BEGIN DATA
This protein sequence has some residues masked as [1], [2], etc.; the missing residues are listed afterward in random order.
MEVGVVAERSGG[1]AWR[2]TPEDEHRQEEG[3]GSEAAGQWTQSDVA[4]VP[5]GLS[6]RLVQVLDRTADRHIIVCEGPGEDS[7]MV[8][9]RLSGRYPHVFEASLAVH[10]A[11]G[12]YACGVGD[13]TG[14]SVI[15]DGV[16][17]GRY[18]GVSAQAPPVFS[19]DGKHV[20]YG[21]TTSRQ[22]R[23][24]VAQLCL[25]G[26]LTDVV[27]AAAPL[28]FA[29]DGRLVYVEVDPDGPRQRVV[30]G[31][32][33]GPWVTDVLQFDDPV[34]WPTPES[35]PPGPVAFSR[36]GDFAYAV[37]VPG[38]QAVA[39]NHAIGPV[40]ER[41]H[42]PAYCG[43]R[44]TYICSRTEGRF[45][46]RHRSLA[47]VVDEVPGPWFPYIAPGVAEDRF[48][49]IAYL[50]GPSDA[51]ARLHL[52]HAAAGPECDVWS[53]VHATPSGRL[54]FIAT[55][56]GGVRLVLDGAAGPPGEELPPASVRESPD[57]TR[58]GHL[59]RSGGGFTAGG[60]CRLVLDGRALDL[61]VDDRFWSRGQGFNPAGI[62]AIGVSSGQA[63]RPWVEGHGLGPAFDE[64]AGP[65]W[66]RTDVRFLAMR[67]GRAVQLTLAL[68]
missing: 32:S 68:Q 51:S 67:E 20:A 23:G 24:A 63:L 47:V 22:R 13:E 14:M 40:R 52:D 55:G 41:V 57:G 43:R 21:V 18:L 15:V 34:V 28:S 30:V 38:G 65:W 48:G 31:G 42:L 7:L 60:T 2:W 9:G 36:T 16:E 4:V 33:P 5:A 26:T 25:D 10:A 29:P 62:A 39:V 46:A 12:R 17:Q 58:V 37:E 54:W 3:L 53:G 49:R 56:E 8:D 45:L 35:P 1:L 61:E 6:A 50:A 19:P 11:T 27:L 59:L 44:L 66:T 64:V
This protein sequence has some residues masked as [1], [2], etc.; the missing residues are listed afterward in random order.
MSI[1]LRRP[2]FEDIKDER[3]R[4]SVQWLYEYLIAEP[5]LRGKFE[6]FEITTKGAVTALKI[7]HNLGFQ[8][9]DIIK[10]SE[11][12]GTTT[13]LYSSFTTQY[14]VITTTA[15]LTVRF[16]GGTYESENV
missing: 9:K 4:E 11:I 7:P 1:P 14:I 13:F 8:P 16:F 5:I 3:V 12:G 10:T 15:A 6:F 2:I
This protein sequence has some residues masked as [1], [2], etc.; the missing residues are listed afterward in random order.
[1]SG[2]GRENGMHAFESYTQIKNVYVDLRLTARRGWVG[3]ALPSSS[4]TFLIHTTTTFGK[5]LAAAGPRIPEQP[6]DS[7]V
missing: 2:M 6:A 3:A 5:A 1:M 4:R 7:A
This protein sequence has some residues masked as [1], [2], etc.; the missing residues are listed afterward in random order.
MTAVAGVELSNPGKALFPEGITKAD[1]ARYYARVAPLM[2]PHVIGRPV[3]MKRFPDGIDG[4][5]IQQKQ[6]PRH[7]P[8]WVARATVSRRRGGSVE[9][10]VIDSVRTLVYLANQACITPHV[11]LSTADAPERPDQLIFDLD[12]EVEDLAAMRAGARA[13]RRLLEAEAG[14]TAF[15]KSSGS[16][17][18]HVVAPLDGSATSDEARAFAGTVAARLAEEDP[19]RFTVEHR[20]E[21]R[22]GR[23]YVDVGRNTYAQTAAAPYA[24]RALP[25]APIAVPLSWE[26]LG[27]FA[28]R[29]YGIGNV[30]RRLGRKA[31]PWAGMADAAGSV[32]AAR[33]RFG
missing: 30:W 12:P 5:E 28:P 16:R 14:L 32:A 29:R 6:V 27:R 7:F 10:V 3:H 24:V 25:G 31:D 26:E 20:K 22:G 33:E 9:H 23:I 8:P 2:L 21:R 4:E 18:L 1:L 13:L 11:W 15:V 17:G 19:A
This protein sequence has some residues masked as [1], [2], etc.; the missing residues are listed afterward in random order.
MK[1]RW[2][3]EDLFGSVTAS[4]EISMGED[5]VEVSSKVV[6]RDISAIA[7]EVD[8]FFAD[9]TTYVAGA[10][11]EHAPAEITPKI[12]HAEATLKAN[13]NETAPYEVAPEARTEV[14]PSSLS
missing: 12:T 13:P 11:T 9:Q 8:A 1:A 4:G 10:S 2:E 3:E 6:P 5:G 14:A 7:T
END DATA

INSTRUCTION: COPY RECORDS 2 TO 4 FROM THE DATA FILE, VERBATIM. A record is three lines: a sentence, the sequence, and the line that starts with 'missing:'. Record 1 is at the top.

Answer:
This protein sequence has some residues masked as [1], [2], etc.; the missing residues are listed afterward in random order.
MSI[1]LRRP[2]FEDIKDER[3]R[4]SVQWLYEYLIAEP[5]LRGKFE[6]FEITTKGAVTALKI[7]HNLGFQ[8][9]DIIK[10]SE[11][12]GTTT[13]LYSSFTTQY[14]VITTTA[15]LTVRF[16]GGTYESENV
missing: 9:K 4:E 11:I 7:P 1:P 14:I 13:F 8:P 16:F 5:I 3:V 12:G 10:T 15:A 6:F 2:I
This protein sequence has some residues masked as [1], [2], etc.; the missing residues are listed afterward in random order.
[1]SG[2]GRENGMHAFESYTQIKNVYVDLRLTARRGWVG[3]ALPSSS[4]TFLIHTTTTFGK[5]LAAAGPRIPEQP[6]DS[7]V
missing: 2:M 6:A 3:A 5:A 1:M 4:R 7:A
This protein sequence has some residues masked as [1], [2], etc.; the missing residues are listed afterward in random order.
MTAVAGVELSNPGKALFPEGITKAD[1]ARYYARVAPLM[2]PHVIGRPV[3]MKRFPDGIDG[4][5]IQQKQ[6]PRH[7]P[8]WVARATVSRRRGGSVE[9][10]VIDSVRTLVYLANQACITPHV[11]LSTADAPERPDQLIFDLD[12]EVEDLAAMRAGARA[13]RRLLEAEAG[14]TAF[15]KSSGS[16][17][18]HVVAPLDGSATSDEARAFAGTVAARLAEEDP[19]RFTVEHR[20]E[21]R[22]GR[23]YVDVGRNTYAQTAAAPYA[24]RALP[25]APIAVPLSWE[26]LG[27]FA[28]R[29]YGIGNV[30]RRLGRKA[31]PWAGMADAAGSV[32]AAR[33]RFG
missing: 30:W 12:P 5:E 28:P 16:R 14:L 32:A 29:R 6:V 27:R 7:F 10:V 3:H 24:V 25:G 31:D 26:E 20:K 22:G 33:E 9:H 23:I 8:P 2:L 21:R 4:E 18:L 1:L 13:L 11:W 15:V 17:G 19:A